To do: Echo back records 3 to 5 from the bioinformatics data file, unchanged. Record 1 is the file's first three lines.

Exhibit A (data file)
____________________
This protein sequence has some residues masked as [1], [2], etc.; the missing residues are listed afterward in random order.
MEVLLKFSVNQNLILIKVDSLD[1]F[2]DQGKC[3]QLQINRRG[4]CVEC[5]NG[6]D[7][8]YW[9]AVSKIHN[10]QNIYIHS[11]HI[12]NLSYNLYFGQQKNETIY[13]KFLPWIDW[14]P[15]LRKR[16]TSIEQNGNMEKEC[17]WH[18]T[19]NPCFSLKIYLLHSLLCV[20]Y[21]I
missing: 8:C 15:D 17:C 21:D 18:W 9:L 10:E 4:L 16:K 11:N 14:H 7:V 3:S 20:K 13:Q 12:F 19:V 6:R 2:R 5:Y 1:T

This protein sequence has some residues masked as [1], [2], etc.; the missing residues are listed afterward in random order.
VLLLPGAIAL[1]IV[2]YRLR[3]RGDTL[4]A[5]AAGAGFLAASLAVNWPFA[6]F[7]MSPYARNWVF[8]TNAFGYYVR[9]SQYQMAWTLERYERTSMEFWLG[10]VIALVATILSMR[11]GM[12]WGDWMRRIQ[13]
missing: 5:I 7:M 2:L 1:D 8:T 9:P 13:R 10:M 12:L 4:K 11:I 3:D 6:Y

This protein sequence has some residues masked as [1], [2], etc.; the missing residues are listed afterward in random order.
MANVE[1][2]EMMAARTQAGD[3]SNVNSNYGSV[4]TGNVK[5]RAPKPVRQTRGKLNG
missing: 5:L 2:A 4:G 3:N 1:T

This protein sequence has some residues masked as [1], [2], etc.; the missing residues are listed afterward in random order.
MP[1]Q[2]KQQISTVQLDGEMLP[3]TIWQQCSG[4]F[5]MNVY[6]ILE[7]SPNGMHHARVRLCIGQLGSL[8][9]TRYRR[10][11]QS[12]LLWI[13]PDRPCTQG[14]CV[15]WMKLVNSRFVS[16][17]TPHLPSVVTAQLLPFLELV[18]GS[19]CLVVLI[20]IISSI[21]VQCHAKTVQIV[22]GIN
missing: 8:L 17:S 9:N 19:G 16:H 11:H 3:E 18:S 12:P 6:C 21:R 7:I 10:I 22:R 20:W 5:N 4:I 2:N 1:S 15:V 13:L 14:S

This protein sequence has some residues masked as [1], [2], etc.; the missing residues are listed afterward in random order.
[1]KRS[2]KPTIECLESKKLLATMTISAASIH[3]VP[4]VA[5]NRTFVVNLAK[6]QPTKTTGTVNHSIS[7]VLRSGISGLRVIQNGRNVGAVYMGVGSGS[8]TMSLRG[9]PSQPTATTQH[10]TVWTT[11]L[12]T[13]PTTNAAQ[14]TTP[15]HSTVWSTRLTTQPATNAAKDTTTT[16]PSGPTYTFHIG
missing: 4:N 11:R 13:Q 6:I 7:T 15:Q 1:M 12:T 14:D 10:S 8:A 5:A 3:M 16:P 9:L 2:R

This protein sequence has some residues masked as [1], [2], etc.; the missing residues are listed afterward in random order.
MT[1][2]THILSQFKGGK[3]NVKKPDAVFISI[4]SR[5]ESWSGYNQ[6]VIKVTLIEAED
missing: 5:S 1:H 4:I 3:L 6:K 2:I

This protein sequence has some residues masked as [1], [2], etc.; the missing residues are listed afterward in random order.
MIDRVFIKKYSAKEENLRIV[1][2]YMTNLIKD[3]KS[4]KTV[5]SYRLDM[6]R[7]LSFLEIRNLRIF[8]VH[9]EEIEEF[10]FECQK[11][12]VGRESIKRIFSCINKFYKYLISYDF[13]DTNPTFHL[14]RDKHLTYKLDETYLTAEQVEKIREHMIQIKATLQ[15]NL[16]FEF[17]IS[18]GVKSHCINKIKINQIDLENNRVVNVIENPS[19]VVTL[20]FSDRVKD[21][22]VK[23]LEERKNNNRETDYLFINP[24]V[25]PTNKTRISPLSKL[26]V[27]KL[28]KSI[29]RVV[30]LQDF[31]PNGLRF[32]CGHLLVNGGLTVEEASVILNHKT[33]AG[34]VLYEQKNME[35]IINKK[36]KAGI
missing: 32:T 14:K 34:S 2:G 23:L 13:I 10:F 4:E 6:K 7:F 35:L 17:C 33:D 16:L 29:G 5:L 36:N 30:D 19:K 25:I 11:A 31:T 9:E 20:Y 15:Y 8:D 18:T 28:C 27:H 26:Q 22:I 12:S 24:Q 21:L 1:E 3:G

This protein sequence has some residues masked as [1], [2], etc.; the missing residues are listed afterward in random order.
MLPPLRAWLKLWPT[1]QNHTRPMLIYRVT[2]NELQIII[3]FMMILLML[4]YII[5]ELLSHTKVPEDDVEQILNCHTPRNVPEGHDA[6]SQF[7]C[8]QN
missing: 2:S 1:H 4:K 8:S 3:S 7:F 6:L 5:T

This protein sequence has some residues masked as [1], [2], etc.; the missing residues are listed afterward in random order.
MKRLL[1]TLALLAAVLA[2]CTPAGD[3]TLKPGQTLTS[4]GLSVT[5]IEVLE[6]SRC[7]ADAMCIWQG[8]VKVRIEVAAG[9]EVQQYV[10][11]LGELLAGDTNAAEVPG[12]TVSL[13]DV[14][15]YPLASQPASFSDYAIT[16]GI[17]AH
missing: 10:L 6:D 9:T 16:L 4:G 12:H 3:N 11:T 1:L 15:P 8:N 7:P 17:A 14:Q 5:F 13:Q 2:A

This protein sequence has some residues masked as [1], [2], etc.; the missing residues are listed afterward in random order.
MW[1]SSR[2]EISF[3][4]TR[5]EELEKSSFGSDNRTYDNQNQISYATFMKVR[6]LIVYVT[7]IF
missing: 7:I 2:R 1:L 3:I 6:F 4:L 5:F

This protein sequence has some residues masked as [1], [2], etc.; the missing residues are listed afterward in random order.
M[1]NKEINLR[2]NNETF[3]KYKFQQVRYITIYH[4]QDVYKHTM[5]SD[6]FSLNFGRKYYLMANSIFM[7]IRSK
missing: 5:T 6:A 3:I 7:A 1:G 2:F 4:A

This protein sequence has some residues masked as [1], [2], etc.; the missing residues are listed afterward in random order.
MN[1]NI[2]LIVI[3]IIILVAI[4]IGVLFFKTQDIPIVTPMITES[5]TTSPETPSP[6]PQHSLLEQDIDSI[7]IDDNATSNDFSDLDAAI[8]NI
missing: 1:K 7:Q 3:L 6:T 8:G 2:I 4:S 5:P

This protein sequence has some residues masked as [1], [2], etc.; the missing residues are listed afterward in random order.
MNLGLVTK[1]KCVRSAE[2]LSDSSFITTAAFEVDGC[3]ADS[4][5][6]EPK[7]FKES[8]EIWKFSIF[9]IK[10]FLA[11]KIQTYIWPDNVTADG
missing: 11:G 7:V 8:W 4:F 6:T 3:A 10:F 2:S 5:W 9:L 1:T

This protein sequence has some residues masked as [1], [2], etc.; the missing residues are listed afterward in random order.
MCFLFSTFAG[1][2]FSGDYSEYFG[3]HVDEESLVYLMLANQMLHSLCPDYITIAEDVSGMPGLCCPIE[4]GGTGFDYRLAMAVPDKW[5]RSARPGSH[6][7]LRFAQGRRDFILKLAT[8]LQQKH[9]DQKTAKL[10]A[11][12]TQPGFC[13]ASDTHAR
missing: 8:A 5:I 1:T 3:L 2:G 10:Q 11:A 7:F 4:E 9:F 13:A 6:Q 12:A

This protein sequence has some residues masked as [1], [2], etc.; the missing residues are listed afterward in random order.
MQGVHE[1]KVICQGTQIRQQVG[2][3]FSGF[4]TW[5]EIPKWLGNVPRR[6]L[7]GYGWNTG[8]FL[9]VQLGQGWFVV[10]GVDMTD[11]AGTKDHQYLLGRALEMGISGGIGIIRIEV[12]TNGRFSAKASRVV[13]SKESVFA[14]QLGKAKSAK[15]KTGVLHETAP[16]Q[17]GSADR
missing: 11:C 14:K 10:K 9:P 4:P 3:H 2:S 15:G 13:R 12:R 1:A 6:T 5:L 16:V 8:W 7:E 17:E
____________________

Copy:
This protein sequence has some residues masked as [1], [2], etc.; the missing residues are listed afterward in random order.
MANVE[1][2]EMMAARTQAGD[3]SNVNSNYGSV[4]TGNVK[5]RAPKPVRQTRGKLNG
missing: 5:L 2:A 4:G 3:N 1:T

This protein sequence has some residues masked as [1], [2], etc.; the missing residues are listed afterward in random order.
MP[1]Q[2]KQQISTVQLDGEMLP[3]TIWQQCSG[4]F[5]MNVY[6]ILE[7]SPNGMHHARVRLCIGQLGSL[8][9]TRYRR[10][11]QS[12]LLWI[13]PDRPCTQG[14]CV[15]WMKLVNSRFVS[16][17]TPHLPSVVTAQLLPFLELV[18]GS[19]CLVVLI[20]IISSI[21]VQCHAKTVQIV[22]GIN
missing: 8:L 17:S 9:N 19:G 16:H 11:H 3:E 18:S 12:P 6:C 21:R 7:I 10:I 22:R 20:W 5:N 4:I 2:N 1:S 15:V 13:L 14:S

This protein sequence has some residues masked as [1], [2], etc.; the missing residues are listed afterward in random order.
[1]KRS[2]KPTIECLESKKLLATMTISAASIH[3]VP[4]VA[5]NRTFVVNLAK[6]QPTKTTGTVNHSIS[7]VLRSGISGLRVIQNGRNVGAVYMGVGSGS[8]TMSLRG[9]PSQPTATTQH[10]TVWTT[11]L[12]T[13]PTTNAAQ[14]TTP[15]HSTVWSTRLTTQPATNAAKDTTTT[16]PSGPTYTFHIG
missing: 4:N 11:R 13:Q 6:I 7:T 15:Q 1:M 12:T 14:D 10:S 8:A 5:A 3:M 16:P 9:L 2:R